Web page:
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Chile

The Nature Conservancy and artisanal fishing unions commit to conservation

The Conservancy already has a successful and formally established working relationship with the Chaihuin Fishing Association that manages the fishing area adjacent to the Huiro zone. The new agreement thus expands the Conservancy’s monitoring and conservation work in the Humboldt Current and strengthens its sustainable fisheries work in the 50,000-acre Valdivian Coastal Reserve managed by the Conservancy.

Friday, January 17, 2014. Valdivian Coastal Reserve. Signed the first week of 2014, the agreement commits the Conservancy and the Huiro Fishing Association to work together to restore and protect marine resources and environments in the association’s 188-acre allocated fishing ground. The fishing zone was allocated to the association in recent years as part of the country’s co-management fishing systems designed to alleviate overfishing crises.

The agreement also promotes the creation of a no-take area to restore productivity and the health of the ocean bed, and the use of science to monitor its effects. Lastly, both organizations commit to looking for ways to diversify livelihoods in order to decrease dependency on fishing by promoting activities such as ecotourism.

 Alfredo Almonacid, Reserve Manager expressed great satisfaction at the signing of the agreement: “The conservation of natural resources as well as of the marine territory in the Huiro union’s allocated fishing grounds and in the Reserve should constitute the pillars of our relationship. This agreement serves to strengthen the relationship and deepen the trust both entities have in each other”. David Cárcamo, president of the Huiro Fishing Association highlighted the importance of legally regulating tourism in the entity’s allocated area and of working with the Conservancy.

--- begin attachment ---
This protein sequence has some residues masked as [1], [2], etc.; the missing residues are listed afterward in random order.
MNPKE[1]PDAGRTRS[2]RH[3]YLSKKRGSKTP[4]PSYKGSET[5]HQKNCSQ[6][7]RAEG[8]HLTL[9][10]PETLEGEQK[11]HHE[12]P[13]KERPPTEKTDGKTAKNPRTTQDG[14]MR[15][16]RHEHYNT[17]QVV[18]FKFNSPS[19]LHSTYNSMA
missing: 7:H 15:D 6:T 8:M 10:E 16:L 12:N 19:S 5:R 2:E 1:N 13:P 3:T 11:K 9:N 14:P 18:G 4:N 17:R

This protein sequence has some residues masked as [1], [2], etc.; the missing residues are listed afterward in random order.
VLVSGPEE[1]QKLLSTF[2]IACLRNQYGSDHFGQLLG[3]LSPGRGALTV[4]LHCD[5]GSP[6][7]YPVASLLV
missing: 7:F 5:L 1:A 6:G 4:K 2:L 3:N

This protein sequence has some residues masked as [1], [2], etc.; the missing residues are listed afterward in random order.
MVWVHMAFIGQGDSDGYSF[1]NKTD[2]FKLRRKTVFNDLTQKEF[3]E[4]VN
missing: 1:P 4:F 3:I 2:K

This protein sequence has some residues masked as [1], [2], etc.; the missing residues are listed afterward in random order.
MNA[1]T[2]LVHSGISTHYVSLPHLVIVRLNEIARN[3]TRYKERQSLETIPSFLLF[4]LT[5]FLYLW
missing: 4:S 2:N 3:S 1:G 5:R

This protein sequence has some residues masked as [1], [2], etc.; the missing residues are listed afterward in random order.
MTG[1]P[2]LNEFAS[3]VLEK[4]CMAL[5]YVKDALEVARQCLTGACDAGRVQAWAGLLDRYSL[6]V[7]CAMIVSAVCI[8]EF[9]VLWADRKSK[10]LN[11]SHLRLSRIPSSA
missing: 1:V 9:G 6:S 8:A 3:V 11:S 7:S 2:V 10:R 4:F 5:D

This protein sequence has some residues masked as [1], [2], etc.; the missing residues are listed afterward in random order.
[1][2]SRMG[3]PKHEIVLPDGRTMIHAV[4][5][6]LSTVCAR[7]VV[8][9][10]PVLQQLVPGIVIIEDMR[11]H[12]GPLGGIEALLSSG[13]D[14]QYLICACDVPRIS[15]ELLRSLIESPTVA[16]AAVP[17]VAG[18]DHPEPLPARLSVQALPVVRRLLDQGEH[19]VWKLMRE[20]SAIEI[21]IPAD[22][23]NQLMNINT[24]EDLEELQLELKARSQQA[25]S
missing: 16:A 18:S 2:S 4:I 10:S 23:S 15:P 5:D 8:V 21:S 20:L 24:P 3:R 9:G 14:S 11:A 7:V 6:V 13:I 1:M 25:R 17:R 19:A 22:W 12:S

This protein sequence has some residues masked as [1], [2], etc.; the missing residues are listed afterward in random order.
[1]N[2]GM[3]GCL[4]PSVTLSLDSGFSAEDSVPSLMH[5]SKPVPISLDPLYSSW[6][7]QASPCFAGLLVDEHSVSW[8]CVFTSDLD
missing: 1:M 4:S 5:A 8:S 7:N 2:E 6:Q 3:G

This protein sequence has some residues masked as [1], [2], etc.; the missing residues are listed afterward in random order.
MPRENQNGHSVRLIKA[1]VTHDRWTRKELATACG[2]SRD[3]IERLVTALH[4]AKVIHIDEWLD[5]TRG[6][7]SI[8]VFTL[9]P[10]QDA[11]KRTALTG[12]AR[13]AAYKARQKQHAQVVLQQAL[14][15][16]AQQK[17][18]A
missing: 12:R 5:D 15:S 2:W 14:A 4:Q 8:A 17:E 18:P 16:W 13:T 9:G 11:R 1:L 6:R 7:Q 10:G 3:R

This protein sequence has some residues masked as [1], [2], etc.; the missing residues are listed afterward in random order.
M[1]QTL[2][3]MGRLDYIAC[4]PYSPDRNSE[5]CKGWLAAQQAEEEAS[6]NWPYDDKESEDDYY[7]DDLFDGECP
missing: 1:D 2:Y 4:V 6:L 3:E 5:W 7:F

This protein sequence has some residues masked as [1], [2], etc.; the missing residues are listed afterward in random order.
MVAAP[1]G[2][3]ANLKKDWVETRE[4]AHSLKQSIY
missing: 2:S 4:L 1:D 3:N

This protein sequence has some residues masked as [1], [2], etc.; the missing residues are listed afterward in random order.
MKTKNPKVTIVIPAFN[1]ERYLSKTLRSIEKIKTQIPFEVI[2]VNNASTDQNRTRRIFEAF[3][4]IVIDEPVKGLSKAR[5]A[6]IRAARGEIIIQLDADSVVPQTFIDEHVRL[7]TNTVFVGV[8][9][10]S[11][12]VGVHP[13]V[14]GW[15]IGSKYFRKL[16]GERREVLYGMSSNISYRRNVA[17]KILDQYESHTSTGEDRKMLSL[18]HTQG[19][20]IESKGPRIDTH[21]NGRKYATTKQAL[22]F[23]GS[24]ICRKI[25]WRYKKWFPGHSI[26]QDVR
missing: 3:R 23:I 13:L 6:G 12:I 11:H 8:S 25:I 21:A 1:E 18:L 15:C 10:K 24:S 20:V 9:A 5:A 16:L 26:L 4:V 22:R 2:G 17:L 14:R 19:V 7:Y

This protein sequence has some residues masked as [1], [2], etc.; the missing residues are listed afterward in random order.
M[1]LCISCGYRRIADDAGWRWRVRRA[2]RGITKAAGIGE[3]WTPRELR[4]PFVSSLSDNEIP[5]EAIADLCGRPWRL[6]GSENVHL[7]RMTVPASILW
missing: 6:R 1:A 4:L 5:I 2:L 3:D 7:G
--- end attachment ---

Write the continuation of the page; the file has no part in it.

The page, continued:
The Conservancy already has a successful and formally established working relationship with the Chaihuin Fishing Association that manages the fishing area adjacent to the Huiro zone. The new agreement thus expands the Conservancy’s monitoring and conservation work in the Humboldt Current and strengthens its sustainable fisheries work in the 50,000-acre Valdivian Coastal Reserve managed by the Conservancy.

“Basically this agreement means more marine acres for conservation in the zone”, said Layla Osman, Marine Specialist for the Conservancy in Chile and project lead for the Valdivian seascape project in the Valdivian Coastal Reserve.

 The Conservancy in Chile is partnering with local fishing unions to improve the health and the economic performance of fisheries in Chile by implementing conservation management plans, restoration measures and promoting market incentives in allocated fishing zones.

 

Photo by Solange Zamorano

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